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timing for a roosa master injection pump engine

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FrankPetro
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PostPosted: Wed Jan 20, 2010 6:34 pm    Post subject: timing for a roosa master injection pump engine Reply to specific post Reply with quote

I wondered if anyone could help me. I have an international TD-9 loader. By a foolish mistake, straight K-1 kerosene was used for fuel. After a few days running the machine just died out, I ended up pulling the injection pump off to find that the pump (roosa master DBGFC631-4AL) froze up and the shaft broke right off. I bought a replacement pump which I installed back on the engine, I did everything I was told to do, by a farmer friend of mine. I bled out the lines and it pumps fuel good. After the help of some starting fluid, I got the machine to start, but the machine will not throttle up. It is just all white blue smoke and the machine does not have any power to move it when it does start. I am assuming that the timing between the pump and the engine is incorrect. I dont have any kind of information to know how to time the pump to the engine. I know on the timing plate cover on the injection pump, I removed the plate and when I put the engine damper pulley on the top dead center there is no timing mark lined up in the pump. Does anyone know how I would go about timing the injector pump to the engine. Reading on this forum I see alot of people that say that their machine wont start when it is hot, and I always had the same problem, but when it did start, it ran great. If anyone has any advice I would greatly appreciate it.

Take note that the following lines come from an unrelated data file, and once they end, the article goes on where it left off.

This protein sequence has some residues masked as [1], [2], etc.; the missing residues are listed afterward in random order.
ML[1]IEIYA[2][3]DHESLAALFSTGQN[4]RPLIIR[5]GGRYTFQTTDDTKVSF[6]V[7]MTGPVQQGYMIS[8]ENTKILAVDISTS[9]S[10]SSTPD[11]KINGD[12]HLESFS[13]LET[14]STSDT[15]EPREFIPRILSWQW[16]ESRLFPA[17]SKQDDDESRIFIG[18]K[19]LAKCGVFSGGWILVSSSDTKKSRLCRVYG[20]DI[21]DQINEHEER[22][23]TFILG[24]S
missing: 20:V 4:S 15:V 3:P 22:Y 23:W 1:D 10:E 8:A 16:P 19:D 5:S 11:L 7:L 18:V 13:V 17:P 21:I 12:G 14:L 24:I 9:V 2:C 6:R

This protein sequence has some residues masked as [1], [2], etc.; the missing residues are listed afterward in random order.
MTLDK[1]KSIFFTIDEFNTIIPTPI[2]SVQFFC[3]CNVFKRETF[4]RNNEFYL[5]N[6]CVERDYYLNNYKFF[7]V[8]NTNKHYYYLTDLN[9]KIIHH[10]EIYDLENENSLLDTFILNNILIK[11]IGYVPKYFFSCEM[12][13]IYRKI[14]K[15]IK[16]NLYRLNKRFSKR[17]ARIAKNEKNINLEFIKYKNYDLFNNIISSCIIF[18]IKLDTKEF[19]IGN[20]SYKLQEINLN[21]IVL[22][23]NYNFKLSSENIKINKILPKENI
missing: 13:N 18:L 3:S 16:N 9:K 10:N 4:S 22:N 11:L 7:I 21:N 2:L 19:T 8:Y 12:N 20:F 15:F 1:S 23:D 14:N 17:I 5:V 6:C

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JDemaris
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PostPosted: Thu Jan 21, 2010 6:30 am    Post subject: Re: timing for a roosa master injection pump engine Reply to specific post Reply with quote

You make sure the engine is at TDC of the compression stroke, and not the exhaust stroke. I assume IH calls for timing for #1 cylinder, but you'd better check. I don't have a TD9 book and IH does not always use #1 cylinder for timing on all engines. Then have the two timing lines in the pump - lined up. Then install.